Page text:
LAPD closes backlog of untested rape kits
After 2 1/2 years spent chipping away at a backlog of DNA evidence that had been collected in thousands of rape cases and then was ignored, Los Angeles officials Wednesday announced that all of the potentially crucial material had been analyzed.
“Today, we pledge to never let justice wait like this again,” Mayor Antonio Villaraigosa said at a City Hall news conference with LAPD Chief Charlie Beck and other elected officials. “For every sexual assault evidence kit, there is an individual — a mother, a daughter, a friend — who rightfully deserves justice. We recognize that there is still a lot of work to accomplish.”
In late 2008, under mounting pressure from victim advocacy groups, Beck’s predecessor William J. Bratton acknowledged that more than 6,000 pieces of DNA evidence had sat untouched in LAPD storage freezers — some for longer than a decade — as the department’s badly understaffed lab fell far behind on the workload. Further complicating the problem was the Los Angeles Police Department’s practice of leaving the decision of whether to test DNA material up to the detectives handling a case.
The so-called sexual assault kits contained samples of semen, blood, hair or other genetic material collected from victims’ bodies and crime scenes. Analysis of the material can help identify perpetrators by matching DNA to the genetic profiles of felons stored in law enforcement databases.
Bratton had pledged to eliminate the backlog and, going forward, said the department would test all incoming kits. He assigned Beck, then a deputy chief, to oversee the project. With the exact number of untested kits and the investigations to which they belonged unknown, dozens of detectives spent several days in the storage freezers and tallied 6,132 untested kits.
Amid the city’s worsening fiscal crisis, the endeavor to test the huge amount of evidence quickly became a financial quandary. Police officials cobbled together several million dollars in federal grants, public funds and private donations to cover the costs of outsourcing the testing to private labs. The mayor and police officials also pressed the City Council for permission to set aside funds to add more analysts to the LAPD’s lab despite a citywide hiring freeze.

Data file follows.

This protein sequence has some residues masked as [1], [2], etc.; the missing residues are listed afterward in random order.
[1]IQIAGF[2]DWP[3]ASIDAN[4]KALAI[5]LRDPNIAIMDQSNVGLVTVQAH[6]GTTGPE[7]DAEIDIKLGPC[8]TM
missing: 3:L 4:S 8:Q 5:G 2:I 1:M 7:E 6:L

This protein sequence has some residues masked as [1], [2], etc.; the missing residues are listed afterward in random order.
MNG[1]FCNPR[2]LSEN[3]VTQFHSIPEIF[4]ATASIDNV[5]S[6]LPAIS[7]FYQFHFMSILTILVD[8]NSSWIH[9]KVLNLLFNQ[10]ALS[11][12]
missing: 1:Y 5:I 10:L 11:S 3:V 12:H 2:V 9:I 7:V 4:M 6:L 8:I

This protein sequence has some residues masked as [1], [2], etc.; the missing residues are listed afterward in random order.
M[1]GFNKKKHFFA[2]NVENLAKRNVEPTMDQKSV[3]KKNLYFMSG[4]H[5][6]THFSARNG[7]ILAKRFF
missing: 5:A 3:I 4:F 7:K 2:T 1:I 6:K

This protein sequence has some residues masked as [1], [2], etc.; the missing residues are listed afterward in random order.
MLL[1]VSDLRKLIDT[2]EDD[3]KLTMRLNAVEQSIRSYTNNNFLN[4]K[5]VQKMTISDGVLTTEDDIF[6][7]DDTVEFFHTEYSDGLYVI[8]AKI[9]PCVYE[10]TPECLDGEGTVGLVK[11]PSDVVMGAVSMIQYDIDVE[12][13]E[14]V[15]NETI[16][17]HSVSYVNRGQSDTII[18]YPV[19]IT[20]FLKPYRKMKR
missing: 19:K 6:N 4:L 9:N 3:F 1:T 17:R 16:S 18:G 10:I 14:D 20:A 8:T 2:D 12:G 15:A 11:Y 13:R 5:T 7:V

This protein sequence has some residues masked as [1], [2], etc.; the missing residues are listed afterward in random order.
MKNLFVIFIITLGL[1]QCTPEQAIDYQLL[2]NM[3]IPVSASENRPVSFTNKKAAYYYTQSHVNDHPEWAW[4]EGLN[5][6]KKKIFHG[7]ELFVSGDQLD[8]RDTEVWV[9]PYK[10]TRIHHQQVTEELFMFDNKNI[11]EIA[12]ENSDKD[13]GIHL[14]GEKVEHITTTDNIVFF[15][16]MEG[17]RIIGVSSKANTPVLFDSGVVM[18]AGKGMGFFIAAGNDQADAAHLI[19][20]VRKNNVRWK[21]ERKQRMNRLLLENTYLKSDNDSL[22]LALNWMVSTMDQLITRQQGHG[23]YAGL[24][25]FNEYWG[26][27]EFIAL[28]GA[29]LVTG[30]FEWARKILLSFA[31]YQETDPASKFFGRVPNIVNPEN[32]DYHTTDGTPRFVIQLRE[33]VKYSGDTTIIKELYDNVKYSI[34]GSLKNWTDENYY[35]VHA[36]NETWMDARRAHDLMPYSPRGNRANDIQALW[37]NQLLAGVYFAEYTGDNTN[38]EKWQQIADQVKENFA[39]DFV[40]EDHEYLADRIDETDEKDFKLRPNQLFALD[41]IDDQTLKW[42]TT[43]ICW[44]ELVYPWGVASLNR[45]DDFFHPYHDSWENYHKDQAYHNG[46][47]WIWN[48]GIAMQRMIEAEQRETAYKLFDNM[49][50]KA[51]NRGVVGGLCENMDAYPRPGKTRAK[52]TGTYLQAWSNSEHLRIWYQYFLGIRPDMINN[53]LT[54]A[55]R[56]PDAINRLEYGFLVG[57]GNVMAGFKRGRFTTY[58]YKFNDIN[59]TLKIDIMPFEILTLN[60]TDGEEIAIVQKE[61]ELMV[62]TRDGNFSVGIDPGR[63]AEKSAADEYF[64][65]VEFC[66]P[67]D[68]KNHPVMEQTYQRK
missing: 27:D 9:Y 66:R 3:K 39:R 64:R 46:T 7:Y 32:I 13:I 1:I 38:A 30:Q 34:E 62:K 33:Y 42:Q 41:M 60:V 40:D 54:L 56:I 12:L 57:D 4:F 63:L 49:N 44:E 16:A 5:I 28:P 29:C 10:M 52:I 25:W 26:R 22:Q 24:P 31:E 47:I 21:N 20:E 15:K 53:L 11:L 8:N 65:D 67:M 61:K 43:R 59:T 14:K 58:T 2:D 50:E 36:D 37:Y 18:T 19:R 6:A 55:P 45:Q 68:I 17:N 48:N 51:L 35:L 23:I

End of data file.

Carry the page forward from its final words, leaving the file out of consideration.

Earlier this year, the LAPD received the last of the backlogged kits from private labs. But federal guidelines require an LAPD analyst to review the private lab’s work before each DNA profile is uploaded to the law-enforcement databases. At the time, 500 of the kits needed review and it took until now to complete them.
The effort to clear the backlog has paid dividends. Speaking Wednesday, City Controller Wendy Greuel alluded to about 1,000 matches between DNA profiles found in the rape kits and those stored in the databases. Beck clarified that in many of the cases, the person identified by the DNA match had already been convicted.
Beck said he did not know how many new identifications and arrests have been made because of the backlog testing, but put the total in the “dozens.”
The city is still several months away from closing the book on the backlog saga.
As it focused on dealing with the years’ worth of untested evidence, the department fell behind on testing for more recent cases. It has made progress on this front, and nearly all of the newer kits are now in some stage of the testing process, which takes between two and three months to complete, LAPD officials said.
The ultimate goal of city officials has been to add enough analysts to the LAPD’s in-house laboratory to enable it to handle almost all of the department’s DNA testing. The lab has nearly doubled in size to 78 people, city figures show, and needs to add another 20 people to reach the point of self-sufficiency.
“We are so grateful for all the work that was done and all the resources that have been dedicated to give those 6,000 victims what was due to them,” said Gail Abarbanel, director of the Rape Treatment Center in Santa Monica. “Now, the issue is what will be done for the women we see come through our doors every day? Will their evidence be tested as quickly?”
The stories shaping California
Get up to speed with our Essential California newsletter, sent six days a week.
You may occasionally receive promotional content from the Los Angeles Times.